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Stop Creeping On Me: How do Humber public relations students' notions of online privacy influence their use of social networking sites for academic and business purposes?

Andrea Tavchar, MA , Humber College

 

Today's young people are heralded as 'digital natives', native speakers of digital technology. Yet, these 'digitally native' students exhibit tension when using social media academically. Although familiar with Facebook, relatively few of my college-level public relations students ventured beyond this application to discover Twitter, LinkedIn or to blog. Keeping in touch with friends was their primary interest. They demonstrated resistance at using social media, perceived by them as a 'private' social tool, for academic or business purposes. This research project set out to determine how public relations students' notion of online privacy influenced their use of social networking sites for academic and business purposes.

The research conducted at a college in the summer of 2010 suggested that "public" and "private" may not be the most suitable distinctions of social media use. A better definition emerged that differentiated between "living technologies" (Kennedy, et. al.) to describe social-entertainment uses of Facebook and "learning technologies" (Kennedy, et. al.) such as Twitter.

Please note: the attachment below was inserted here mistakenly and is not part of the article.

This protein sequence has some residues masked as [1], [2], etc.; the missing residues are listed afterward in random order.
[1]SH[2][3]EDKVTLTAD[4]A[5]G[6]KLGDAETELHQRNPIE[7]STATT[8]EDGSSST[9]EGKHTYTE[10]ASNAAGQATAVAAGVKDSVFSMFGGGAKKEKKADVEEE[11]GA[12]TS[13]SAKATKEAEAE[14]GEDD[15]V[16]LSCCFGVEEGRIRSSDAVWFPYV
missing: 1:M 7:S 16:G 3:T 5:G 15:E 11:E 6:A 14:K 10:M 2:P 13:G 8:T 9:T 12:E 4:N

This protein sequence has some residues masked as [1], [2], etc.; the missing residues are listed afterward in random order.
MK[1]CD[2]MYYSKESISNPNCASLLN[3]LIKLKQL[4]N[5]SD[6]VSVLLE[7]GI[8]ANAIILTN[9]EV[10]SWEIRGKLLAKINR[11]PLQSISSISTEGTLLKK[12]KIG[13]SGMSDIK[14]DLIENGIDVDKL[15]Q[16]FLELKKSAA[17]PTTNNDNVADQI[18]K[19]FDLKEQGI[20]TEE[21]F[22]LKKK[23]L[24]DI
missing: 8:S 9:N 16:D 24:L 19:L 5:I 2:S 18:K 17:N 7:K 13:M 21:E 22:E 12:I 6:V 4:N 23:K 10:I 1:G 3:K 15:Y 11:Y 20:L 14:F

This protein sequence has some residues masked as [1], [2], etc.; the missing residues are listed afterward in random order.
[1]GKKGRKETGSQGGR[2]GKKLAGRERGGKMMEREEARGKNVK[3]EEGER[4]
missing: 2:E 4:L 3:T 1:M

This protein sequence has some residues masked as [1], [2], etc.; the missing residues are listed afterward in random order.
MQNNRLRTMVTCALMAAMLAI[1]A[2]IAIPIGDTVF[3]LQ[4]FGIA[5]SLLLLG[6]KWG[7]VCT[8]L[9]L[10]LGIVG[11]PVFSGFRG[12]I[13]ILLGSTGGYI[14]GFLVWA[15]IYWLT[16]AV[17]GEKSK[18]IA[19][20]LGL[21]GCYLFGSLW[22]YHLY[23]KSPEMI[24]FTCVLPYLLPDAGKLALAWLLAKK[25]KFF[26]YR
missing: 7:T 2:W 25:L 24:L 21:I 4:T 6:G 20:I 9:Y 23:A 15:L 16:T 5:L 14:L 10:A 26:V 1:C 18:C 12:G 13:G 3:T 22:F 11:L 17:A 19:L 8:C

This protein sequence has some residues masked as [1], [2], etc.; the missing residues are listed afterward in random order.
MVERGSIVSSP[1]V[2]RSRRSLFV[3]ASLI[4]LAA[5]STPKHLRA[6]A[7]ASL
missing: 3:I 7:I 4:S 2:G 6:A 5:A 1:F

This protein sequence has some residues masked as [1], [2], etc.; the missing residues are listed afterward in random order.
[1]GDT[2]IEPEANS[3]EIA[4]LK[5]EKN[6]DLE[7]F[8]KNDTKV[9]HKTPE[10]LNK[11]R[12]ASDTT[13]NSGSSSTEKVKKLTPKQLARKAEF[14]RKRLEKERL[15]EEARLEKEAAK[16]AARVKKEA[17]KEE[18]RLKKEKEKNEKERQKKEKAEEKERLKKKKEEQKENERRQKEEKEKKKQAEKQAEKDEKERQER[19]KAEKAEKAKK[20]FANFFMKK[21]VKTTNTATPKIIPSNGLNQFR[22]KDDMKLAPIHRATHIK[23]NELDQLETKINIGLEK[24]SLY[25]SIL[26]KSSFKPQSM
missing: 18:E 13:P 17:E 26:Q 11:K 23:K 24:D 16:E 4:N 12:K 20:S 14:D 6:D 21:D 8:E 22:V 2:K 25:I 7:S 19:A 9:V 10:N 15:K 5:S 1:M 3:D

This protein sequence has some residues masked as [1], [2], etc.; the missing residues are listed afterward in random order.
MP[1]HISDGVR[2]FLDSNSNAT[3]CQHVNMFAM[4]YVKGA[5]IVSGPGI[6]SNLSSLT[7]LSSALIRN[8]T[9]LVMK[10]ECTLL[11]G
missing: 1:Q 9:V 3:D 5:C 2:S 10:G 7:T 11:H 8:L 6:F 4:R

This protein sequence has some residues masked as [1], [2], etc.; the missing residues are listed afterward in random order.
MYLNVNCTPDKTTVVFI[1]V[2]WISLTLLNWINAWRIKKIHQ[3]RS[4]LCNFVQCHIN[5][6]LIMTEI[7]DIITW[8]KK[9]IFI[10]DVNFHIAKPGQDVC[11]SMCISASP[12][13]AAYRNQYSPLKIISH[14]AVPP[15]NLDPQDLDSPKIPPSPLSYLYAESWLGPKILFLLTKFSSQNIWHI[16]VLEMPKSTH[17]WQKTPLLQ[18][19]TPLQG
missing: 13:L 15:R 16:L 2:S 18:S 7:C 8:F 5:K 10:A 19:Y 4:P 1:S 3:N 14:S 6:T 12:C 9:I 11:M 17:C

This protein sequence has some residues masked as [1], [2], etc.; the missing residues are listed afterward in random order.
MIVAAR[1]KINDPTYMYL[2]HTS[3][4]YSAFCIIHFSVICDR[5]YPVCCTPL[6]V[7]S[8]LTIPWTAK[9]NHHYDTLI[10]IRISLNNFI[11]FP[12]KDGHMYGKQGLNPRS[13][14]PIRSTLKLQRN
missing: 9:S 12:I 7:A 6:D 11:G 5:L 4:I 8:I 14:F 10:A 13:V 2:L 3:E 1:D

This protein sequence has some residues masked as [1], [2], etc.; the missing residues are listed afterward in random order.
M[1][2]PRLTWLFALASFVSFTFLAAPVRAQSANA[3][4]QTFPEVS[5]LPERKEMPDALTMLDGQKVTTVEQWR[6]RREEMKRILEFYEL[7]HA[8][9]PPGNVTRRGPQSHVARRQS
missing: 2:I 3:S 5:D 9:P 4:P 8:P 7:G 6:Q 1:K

Although labeled 'digital natives' because of their skills with living technologies, young people find that these skills are not necessarily valorized in the classroom or the workplace. This presentation addresses the notion that today's young people are not born speaking the language of learning technologies and that they need to be taught. I would like to demonstrate that this is one of the pressing learning innovations required in the connected 21st century world.

 

For PDF of related poster click here.

Jeremy Berry Abstract

Andrea Tavchar, MA is a public relations professor at Humber College. Teaching social media to students who have more 'friends' on Facebook and have more apps on their iPhones has been a challenge, but learning collaboratively about social media embraces what adult education is all about. A PhD student at the University of Toronto, Andrea is studying social media's impact on public relations and youth identity. Andrea received a Humber research grant to study PR students' perceptions of online privacy, exploring the tensions between social media use in entertainment, education and the workplace.

She has over 15 years of experience in public relations and business communications across a variety of industries including cable and satellite television at YTV, StarChoice Television and MTV; government; and advertising. Andrea has an MA in Adult Education, received a distinguished faculty award in 2010; and, most recently, was awarded Humber's Research Excellence Award for 2011. Andrea may be reached at andrea.tavchar@humber.ca.